Flash was a great web technology that enriched the online experience for many years. However, it also had many flaws that led to its demise, and also Steve Jobs hated it. Today, flash is no longer supported by most browsers and devices, but that doesn't mean we can't enjoy our favorite flash content. In this blog post, I showed you how to run flash today using an old Opera browser. I hope you found this blog post helpful and informative.

Thank you for reading and happy flashing!


In the previous part, we learned about the basics of the Apple II Hi-Res graphics mode, allowing us to display up to six colors on a 280x192 pixel screen. Today, we will explore the Double Hi-Res mode, its 16 colors and doubled resolution, how it works, the memory it occupies and what are its advantages and challenges...

Read more

Have you ever stumbled upon an old blog post that you wish you could read again? What if that blog post was about something you're passionate about, like retro computers and programming? Unfortunately, many old blog posts are no longer available online today. But don't worry! Thanks to the WayBackMachine - an internet archive that provides backups of webpages throughout the years - you can still access these precious internet resources. In fact, it's important that we make sure these resources are available to the public again so that we can continue to learn from them and appreciate their value. That's why I'm excited to share with you a blog post about Apple II programming, especially about its Double Hi-Res graphics mode, originally published in BattleStations...

Read more

JS13K games is Javascript golfing competition that runs for a month between August 13th and September 13th every year. The game jam has one main characteristic - the entire game (source code, graphics, sounds etc.) must be contained in a 13 kilobytes ZIP archive, as constrained by the creator of the compo, Andrzej Mazur (@end3r)...

Read more

The Puzzle of Life was created during Castle Game Jam 2018 by Noncho Savov (me, programming) and Jurgita Raynite (art). The Game Jam was organized by James Newnorth (Spelkollektivet) and was held in a medieval castle located in Örebro, Sweden between the 7th and 15th of July. The main theme of the jam was "Capricious"...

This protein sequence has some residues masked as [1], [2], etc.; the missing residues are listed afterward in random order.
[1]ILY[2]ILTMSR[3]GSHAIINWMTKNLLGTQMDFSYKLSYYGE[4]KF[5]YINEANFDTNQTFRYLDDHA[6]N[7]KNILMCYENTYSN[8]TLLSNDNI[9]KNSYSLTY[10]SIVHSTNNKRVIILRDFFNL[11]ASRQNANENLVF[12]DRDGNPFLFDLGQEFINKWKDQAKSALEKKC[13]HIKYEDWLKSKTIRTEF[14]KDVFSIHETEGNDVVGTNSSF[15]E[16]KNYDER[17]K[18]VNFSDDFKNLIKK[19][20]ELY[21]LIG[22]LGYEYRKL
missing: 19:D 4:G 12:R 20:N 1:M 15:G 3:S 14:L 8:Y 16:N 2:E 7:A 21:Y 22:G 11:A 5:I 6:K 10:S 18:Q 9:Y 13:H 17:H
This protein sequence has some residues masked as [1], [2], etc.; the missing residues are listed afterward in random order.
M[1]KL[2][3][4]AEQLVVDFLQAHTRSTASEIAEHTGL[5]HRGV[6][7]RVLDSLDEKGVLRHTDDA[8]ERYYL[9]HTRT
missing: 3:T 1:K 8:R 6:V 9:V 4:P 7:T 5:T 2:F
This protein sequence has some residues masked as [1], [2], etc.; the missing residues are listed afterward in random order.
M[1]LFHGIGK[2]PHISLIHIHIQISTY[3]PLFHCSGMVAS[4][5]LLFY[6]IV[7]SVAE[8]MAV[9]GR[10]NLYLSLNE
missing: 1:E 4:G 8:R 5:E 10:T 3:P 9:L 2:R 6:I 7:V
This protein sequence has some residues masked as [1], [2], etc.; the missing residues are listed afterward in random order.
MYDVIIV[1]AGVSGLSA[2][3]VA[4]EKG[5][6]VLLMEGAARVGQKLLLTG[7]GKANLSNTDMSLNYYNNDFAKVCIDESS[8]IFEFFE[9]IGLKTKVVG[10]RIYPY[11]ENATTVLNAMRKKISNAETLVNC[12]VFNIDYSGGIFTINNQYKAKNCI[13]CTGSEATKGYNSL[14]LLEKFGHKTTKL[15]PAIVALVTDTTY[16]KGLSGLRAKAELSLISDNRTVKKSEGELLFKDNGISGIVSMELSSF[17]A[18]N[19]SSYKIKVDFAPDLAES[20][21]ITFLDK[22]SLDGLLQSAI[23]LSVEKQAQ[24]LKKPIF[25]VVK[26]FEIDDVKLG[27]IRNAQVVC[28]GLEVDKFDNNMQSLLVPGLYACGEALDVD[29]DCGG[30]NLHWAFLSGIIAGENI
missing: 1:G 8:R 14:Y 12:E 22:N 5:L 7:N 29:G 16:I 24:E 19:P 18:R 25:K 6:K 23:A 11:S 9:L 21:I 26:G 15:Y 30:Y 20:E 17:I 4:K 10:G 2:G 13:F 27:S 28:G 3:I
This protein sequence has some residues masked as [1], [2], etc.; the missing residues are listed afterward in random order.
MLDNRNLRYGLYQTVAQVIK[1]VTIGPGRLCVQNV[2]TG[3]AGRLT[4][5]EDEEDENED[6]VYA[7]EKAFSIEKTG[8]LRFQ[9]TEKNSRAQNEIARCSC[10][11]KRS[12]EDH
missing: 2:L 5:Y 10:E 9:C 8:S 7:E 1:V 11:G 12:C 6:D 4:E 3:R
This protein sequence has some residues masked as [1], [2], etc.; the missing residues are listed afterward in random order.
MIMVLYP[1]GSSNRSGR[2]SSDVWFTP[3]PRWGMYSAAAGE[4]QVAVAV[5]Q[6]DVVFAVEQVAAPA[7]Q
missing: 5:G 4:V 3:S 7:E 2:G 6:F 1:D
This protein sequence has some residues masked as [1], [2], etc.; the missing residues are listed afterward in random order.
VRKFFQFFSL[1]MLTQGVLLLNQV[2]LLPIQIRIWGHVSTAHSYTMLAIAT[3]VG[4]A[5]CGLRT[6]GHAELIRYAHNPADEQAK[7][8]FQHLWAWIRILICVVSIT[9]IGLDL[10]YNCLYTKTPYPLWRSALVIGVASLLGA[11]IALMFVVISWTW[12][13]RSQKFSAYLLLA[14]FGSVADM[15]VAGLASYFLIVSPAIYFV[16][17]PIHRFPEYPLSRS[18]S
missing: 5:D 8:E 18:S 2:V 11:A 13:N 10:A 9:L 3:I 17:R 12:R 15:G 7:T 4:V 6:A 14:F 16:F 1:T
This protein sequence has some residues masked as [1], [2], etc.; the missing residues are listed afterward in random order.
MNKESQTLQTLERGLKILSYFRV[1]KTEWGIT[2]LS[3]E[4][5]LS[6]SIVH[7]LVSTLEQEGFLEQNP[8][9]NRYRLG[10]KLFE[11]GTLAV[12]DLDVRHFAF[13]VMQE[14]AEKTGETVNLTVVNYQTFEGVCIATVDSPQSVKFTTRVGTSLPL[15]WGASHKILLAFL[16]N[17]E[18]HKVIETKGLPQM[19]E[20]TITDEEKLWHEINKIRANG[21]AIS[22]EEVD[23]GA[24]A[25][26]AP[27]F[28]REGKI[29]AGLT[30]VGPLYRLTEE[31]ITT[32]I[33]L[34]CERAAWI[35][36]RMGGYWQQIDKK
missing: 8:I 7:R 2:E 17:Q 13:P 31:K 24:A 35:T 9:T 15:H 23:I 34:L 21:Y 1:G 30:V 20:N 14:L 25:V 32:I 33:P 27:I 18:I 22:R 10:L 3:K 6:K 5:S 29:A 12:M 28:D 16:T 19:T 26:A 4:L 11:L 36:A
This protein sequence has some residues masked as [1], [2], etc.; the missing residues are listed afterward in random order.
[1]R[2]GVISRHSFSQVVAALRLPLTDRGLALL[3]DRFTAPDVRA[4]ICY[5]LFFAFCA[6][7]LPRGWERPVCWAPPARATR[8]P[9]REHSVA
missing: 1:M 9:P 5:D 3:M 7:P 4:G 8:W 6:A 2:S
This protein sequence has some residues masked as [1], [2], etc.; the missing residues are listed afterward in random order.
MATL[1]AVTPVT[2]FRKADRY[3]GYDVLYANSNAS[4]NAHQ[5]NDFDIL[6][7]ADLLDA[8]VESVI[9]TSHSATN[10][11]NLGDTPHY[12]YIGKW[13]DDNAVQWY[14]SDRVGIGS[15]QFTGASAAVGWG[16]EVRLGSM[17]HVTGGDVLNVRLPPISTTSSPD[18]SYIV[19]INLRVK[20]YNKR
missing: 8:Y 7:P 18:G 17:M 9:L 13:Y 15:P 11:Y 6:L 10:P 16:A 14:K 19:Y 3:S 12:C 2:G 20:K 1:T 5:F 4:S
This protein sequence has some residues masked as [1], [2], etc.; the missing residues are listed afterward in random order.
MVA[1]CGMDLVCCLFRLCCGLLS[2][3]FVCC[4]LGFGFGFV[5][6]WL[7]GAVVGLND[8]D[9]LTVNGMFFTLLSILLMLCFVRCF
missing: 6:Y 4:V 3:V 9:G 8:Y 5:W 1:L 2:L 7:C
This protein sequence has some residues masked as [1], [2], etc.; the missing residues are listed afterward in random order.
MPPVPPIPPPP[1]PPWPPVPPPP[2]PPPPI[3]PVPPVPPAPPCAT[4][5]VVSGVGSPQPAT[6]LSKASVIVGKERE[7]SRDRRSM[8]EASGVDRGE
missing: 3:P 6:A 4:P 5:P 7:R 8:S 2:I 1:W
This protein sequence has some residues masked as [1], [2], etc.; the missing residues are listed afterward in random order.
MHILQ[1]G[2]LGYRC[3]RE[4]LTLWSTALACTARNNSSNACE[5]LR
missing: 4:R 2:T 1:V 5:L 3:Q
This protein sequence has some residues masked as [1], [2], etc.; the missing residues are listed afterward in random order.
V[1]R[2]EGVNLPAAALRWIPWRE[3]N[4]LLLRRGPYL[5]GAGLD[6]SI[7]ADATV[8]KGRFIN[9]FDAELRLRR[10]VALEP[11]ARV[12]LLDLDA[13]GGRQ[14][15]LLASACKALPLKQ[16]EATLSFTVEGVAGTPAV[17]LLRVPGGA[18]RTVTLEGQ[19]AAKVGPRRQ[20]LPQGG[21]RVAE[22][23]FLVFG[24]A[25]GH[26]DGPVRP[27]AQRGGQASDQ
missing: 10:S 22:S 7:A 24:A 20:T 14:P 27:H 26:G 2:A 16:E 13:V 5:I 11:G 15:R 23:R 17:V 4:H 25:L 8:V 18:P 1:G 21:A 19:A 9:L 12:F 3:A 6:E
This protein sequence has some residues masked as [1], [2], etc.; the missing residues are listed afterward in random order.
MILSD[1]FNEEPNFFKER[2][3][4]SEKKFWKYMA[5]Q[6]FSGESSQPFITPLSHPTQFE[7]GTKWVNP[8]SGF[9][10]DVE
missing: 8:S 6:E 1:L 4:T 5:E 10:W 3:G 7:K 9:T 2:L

Read more

My upcoming rogue-like role playing game RogueVerse Dungeon was showcased at Retrospelsmässan - one of the largest retro game conventions in the world! The convention is held every year in Gothenburg Sweden and I presented my game as part of Spelkollektivet exhibition. It was an amazing experience - I managed to collect a great portion of feedback from attendees of all ages.. and it was incredible to see a little girl beating my game:..

Read more

Check out my new game Formation Absent - a turn-based tactical puzzle, which is easy to win but hard to master. A game that is only 13 kilobytes, submission in JS13K competition. Theme of the competition this year is "Lost". As per Compo rules the game is contained in 13kb archive and includes 13 stages and a level editor. The game also keeps your game progress and score through utilizing URL vars. Here is an example of the gameplay:..

Read more

Each year, a unique JavaScript game development competition takes place within one month, starting on August 13th, named JS13KGames. What's interesting about this competition is that there is a filesize limit requirement on the submitted game source - the entire game must be packed in 13kB ZIP archive. In 2016, I participated with Skip'n Glitch, a two player competitive logical game involving strategy and arithmetics. The game has a single player mode set against a simple and predictable but challenging AI opponent. Two players can play against each other on the same device...

Read more

As the web tech is evolving, the flash player for web browsers is getting more and more obsolete. For example the biggest advertising platform - Google's DoubleClick dropped support for flash ads. I'm not speaking against the flash technology, which is still viable for game development (it can be easily compiled for mobile or wrapped into Steam). However in web there are new heroes and one of them is the HTML Canvas. I've already shared some lightweight JavaScript libraries used in #js13kgames and today I'm sharing another class - Lens Flare effect!..

Read more